Richard Atkinson, Acting Art Editor
This cover is one of my favourites. With our new weekly frequency we could be totally responsive to new episodes as they were broadcast, and I think issue was when all that really came together – brilliant cover image, strong storyline sells, and a Sontaran made out of a potato. It had THE LOT.
This was, at the time, our lowest seller, which I think is a disgrace. Any child who didn’t want a magazine starring the Fortune Teller and the Trickster didn’t deserve to have it in the first place, frankly. We forgot to put Doctor Who on the cover, which was probably a bit remiss.
We had a big relaunch for the first Matt Smith issue, which was art edited by the fabulous Nikki Davies, as I’d moved over to be deputy editor by then.
One of my greatest achievements was the first redesign when all I had to go on was that wretched logo with the pointy up bit over the DW and one press pic of Matt and Karen. And when the official style guide finally came out (over a year later), it had some of my bits in!
Nikki Davies, Senior Art Editor
I’m extra proud of this one, as it came out just after I’d somehow managed to become acting editor for three months! It sold bloody loads, thanks to a fantastic Nikki Davies design with loads of welly.
One of my hangups from working on the magazine is that I really HATE it when people flip pictures of Daleks so their plunger is on the left. I’m very proud to say that never happened in our magazine.
Ed Lomas, Production Editor
3. The complaints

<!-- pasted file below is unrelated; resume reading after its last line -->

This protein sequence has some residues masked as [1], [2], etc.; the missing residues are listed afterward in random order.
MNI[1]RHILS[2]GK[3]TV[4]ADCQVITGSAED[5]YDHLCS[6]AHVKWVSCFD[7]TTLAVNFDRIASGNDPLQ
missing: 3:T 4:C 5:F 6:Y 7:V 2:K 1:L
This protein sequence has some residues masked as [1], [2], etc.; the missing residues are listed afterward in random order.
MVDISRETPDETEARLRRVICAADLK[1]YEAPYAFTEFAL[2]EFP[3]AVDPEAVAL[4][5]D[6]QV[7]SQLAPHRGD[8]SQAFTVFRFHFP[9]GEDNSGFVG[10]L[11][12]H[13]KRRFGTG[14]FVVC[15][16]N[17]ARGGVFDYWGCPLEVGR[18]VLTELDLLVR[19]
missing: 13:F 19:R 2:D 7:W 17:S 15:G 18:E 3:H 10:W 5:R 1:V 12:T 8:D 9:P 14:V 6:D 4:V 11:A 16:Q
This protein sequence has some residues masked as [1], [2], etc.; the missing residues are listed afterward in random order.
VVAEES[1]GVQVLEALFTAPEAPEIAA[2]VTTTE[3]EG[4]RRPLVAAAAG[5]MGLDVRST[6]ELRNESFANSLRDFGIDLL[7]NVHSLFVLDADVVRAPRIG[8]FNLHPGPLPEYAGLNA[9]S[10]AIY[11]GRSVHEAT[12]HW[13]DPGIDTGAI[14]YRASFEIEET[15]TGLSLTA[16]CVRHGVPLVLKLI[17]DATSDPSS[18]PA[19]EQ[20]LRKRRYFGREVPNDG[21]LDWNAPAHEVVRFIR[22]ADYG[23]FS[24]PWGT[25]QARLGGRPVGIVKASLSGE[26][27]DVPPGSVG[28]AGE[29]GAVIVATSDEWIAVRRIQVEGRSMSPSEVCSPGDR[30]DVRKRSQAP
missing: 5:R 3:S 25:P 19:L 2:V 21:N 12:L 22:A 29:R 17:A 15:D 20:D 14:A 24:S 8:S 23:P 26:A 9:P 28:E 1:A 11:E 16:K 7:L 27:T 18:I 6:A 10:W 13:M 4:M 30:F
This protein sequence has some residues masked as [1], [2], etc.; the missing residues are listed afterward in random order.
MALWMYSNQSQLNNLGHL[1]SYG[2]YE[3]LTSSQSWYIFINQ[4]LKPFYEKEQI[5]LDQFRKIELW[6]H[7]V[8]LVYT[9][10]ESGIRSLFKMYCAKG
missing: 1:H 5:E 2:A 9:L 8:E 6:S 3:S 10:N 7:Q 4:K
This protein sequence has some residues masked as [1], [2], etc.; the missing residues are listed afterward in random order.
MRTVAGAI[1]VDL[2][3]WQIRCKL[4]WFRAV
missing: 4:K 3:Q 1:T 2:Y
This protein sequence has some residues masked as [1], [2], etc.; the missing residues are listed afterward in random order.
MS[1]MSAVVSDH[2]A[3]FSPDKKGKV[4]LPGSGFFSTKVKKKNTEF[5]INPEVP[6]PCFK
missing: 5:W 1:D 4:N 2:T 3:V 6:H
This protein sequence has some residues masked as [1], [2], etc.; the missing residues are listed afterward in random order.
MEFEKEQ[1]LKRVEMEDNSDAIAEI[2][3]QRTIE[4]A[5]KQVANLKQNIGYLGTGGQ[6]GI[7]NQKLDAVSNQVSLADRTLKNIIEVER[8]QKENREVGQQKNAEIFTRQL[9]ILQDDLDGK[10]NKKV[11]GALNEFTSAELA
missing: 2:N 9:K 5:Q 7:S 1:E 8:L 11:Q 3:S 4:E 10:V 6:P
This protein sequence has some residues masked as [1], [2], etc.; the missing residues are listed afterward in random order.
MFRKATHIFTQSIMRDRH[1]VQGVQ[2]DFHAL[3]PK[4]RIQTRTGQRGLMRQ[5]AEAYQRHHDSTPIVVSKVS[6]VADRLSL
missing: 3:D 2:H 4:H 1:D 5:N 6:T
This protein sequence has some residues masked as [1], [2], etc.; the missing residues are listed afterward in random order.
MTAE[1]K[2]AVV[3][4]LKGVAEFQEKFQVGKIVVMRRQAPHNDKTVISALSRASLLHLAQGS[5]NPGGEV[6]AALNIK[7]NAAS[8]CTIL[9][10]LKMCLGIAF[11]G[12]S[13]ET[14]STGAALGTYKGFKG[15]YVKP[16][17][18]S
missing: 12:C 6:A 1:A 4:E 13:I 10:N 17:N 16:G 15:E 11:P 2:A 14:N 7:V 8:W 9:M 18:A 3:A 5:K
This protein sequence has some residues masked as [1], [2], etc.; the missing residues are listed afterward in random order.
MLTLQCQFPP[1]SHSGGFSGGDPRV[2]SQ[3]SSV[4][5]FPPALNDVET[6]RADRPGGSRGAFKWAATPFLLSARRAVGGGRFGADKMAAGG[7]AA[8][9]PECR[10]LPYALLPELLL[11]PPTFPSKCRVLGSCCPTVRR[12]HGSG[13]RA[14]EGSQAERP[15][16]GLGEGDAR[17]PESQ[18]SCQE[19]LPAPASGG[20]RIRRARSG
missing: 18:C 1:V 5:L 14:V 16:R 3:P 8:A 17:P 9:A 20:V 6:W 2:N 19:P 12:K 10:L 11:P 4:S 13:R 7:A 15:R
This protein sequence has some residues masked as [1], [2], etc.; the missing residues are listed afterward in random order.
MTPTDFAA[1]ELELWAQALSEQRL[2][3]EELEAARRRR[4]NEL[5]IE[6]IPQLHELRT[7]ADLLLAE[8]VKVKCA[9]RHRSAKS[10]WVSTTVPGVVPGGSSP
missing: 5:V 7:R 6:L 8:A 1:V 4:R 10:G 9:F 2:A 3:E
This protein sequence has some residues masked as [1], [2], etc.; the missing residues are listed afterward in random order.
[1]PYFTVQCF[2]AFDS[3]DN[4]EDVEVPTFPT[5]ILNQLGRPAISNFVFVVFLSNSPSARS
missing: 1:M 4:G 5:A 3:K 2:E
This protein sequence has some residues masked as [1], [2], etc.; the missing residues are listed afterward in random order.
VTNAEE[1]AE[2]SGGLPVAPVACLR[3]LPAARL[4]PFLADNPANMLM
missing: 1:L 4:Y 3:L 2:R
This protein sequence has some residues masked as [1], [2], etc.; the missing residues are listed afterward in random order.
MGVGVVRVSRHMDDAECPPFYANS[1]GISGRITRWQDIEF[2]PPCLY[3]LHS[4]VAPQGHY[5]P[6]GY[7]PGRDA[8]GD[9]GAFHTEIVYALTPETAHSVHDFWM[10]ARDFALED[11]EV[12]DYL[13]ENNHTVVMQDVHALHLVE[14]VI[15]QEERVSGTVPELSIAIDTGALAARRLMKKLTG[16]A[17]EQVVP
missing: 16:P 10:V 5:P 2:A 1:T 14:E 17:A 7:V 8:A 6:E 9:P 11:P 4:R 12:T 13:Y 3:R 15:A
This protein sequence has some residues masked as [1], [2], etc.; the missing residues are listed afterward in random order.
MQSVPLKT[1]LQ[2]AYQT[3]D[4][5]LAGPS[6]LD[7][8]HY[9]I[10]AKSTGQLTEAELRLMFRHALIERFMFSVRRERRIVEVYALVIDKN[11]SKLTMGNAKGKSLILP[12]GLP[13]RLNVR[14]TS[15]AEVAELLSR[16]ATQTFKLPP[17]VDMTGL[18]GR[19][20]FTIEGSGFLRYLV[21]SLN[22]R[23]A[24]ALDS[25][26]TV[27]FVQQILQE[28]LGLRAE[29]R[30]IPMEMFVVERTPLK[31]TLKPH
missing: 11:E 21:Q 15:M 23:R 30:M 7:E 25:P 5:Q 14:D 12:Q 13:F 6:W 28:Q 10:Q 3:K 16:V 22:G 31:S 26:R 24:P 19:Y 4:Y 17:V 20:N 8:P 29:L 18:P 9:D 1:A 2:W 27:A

If you’ve ever met a Doctor Who fan, you’ll know that the only thing greater than their love for the show is their love of complaining about each and every aspect of it. Doctor Who Adventures was no exception.
I liked the mum who wrote in to complain, saying she was left in tears over our use of “the highly offensive four-letter word, f**t” in a feature about the Slitheen. She couldn’t even bring herself to write it in her letter without censoring it.
Ed Lomas, Production Editor
After one reader complained that there had never been a ginger Doctor and that there weren’t enough ginger people in the show generally, we did the only reasonable thing and compiled a double-page spread featuring Doctor Who’s greatest redheads.
The most strident reader complaint came one day in 2011, when six identical envelopes arrived in the post, each containing a copy of the handwritten message below.
They had all been individually stamped, so it must have cost whoever sent them a fortune.
4. The posters
When we first started, choosing the all-important posters was relatively easy – the Doctor, last week’s new monster and something with a Dalek on it would usually suffice. Later on, we had to get more creative to avoid the mag becoming repetitive.